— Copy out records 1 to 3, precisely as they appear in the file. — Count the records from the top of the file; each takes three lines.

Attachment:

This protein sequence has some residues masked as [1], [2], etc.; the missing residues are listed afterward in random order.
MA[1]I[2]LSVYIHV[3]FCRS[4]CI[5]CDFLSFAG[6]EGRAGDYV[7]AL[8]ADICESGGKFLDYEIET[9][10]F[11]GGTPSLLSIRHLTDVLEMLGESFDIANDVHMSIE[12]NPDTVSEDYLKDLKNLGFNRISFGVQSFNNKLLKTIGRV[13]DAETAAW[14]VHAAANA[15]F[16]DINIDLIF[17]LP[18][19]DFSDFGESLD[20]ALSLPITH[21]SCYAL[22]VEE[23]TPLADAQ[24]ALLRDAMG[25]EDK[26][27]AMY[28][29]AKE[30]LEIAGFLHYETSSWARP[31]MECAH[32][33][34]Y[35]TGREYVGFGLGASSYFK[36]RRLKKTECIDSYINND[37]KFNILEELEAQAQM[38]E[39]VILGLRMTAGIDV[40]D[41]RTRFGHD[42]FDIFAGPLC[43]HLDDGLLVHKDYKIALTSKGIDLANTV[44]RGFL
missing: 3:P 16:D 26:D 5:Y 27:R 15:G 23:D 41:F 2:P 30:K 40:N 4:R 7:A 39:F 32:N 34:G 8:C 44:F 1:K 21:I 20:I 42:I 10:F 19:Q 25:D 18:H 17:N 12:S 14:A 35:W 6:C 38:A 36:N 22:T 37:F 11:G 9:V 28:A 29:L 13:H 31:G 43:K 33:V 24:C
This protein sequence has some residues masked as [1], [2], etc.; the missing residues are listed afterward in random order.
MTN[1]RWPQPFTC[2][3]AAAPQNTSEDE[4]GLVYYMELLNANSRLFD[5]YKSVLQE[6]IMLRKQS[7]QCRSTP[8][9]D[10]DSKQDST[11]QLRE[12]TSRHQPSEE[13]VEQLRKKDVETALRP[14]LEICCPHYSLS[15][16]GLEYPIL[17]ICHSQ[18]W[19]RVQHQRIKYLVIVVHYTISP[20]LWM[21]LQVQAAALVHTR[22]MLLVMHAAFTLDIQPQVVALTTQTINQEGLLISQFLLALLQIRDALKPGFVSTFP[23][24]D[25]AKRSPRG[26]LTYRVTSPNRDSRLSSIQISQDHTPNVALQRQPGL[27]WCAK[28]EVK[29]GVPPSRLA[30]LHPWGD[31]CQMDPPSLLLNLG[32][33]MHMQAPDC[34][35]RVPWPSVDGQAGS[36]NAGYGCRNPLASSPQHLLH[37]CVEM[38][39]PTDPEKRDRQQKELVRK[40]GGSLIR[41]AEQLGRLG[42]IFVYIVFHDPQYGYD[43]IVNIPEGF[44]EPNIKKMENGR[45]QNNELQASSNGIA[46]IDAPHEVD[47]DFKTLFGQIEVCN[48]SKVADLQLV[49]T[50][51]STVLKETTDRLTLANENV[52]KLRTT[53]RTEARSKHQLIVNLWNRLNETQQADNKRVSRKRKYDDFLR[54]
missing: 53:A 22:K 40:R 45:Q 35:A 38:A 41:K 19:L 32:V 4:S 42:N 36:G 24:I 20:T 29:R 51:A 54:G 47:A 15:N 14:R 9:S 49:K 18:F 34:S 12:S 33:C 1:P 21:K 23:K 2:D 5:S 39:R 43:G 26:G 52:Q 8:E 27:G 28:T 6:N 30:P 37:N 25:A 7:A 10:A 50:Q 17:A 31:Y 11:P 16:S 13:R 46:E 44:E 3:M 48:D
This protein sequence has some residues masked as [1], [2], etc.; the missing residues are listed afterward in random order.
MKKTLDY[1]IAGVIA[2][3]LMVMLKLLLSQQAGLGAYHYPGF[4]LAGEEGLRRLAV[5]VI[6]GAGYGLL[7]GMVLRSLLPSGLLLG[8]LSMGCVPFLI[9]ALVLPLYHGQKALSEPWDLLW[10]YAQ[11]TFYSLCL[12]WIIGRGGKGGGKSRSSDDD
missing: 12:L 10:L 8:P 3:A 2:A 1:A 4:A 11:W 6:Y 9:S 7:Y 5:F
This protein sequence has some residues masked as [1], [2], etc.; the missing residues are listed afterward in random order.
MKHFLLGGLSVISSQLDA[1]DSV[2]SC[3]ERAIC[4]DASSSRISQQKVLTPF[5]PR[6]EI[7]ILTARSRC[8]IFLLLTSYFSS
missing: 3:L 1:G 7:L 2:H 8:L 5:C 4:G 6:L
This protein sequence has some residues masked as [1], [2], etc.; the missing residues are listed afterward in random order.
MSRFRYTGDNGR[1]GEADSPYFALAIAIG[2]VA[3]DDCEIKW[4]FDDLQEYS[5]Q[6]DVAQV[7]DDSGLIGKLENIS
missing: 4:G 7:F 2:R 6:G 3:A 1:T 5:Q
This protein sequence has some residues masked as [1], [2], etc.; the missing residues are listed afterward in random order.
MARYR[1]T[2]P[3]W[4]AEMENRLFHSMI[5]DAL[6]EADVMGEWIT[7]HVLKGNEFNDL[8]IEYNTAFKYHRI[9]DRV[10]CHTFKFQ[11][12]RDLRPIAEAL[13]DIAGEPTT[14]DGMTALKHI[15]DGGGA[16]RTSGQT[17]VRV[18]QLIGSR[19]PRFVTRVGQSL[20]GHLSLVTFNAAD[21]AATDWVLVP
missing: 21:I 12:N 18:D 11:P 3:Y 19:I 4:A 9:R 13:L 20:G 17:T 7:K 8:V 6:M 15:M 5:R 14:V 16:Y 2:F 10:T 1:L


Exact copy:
This protein sequence has some residues masked as [1], [2], etc.; the missing residues are listed afterward in random order.
MA[1]I[2]LSVYIHV[3]FCRS[4]CI[5]CDFLSFAG[6]EGRAGDYV[7]AL[8]ADICESGGKFLDYEIET[9][10]F[11]GGTPSLLSIRHLTDVLEMLGESFDIANDVHMSIE[12]NPDTVSEDYLKDLKNLGFNRISFGVQSFNNKLLKTIGRV[13]DAETAAW[14]VHAAANA[15]F[16]DINIDLIF[17]LP[18][19]DFSDFGESLD[20]ALSLPITH[21]SCYAL[22]VEE[23]TPLADAQ[24]ALLRDAMG[25]EDK[26][27]AMY[28][29]AKE[30]LEIAGFLHYETSSWARP[31]MECAH[32][33][34]Y[35]TGREYVGFGLGASSYFK[36]RRLKKTECIDSYINND[37]KFNILEELEAQAQM[38]E[39]VILGLRMTAGIDV[40]D[41]RTRFGHD[42]FDIFAGPLC[43]HLDDGLLVHKDYKIALTSKGIDLANTV[44]RGFL
missing: 3:P 16:D 26:D 5:Y 27:R 15:G 23:D 41:F 2:P 30:K 40:N 4:R 7:A 39:F 32:N 34:G 8:C 44:F 1:K 21:I 20:I 42:I 10:F 19:Q 25:D 18:H 17:N 12:S 14:A 35:W 6:C 38:A 36:N 22:T 37:F 11:G 9:V 28:A 29:L 13:H 31:G 43:K 33:V 24:C
This protein sequence has some residues masked as [1], [2], etc.; the missing residues are listed afterward in random order.
MTN[1]RWPQPFTC[2][3]AAAPQNTSEDE[4]GLVYYMELLNANSRLFD[5]YKSVLQE[6]IMLRKQS[7]QCRSTP[8][9]D[10]DSKQDST[11]QLRE[12]TSRHQPSEE[13]VEQLRKKDVETALRP[14]LEICCPHYSLS[15][16]GLEYPIL[17]ICHSQ[18]W[19]RVQHQRIKYLVIVVHYTISP[20]LWM[21]LQVQAAALVHTR[22]MLLVMHAAFTLDIQPQVVALTTQTINQEGLLISQFLLALLQIRDALKPGFVSTFP[23][24]D[25]AKRSPRG[26]LTYRVTSPNRDSRLSSIQISQDHTPNVALQRQPGL[27]WCAK[28]EVK[29]GVPPSRLA[30]LHPWGD[31]CQMDPPSLLLNLG[32][33]MHMQAPDC[34][35]RVPWPSVDGQAGS[36]NAGYGCRNPLASSPQHLLH[37]CVEM[38][39]PTDPEKRDRQQKELVRK[40]GGSLIR[41]AEQLGRLG[42]IFVYIVFHDPQYGYD[43]IVNIPEGF[44]EPNIKKMENGR[45]QNNELQASSNGIA[46]IDAPHEVD[47]DFKTLFGQIEVCN[48]SKVADLQLV[49]T[50][51]STVLKETTDRLTLANENV[52]KLRTT[53]RTEARSKHQLIVNLWNRLNETQQADNKRVSRKRKYDDFLR[54]
missing: 53:A 22:K 40:R 45:Q 35:A 38:A 41:K 19:L 32:V 4:S 42:N 36:G 24:I 20:T 29:R 51:A 54:G 47:A 15:N 14:R 9:S 49:K 18:F 34:S 12:S 33:C 1:P 21:K 23:K 2:D 5:S 39:R 43:G 26:G 52:Q 8:E 27:G 28:T 6:N 30:P 37:N 25:A 7:A 10:A 50:Q 17:A 31:Y 11:P 16:S 13:R 46:E 44:E 3:M 48:D
This protein sequence has some residues masked as [1], [2], etc.; the missing residues are listed afterward in random order.
MKKTLDY[1]IAGVIA[2][3]LMVMLKLLLSQQAGLGAYHYPGF[4]LAGEEGLRRLAV[5]VI[6]GAGYGLL[7]GMVLRSLLPSGLLLG[8]LSMGCVPFLI[9]ALVLPLYHGQKALSEPWDLLW[10]YAQ[11]TFYSLCL[12]WIIGRGGKGGGKSRSSDDD
missing: 12:L 10:L 8:P 3:A 2:A 1:A 4:A 11:W 6:Y 9:S 7:Y 5:F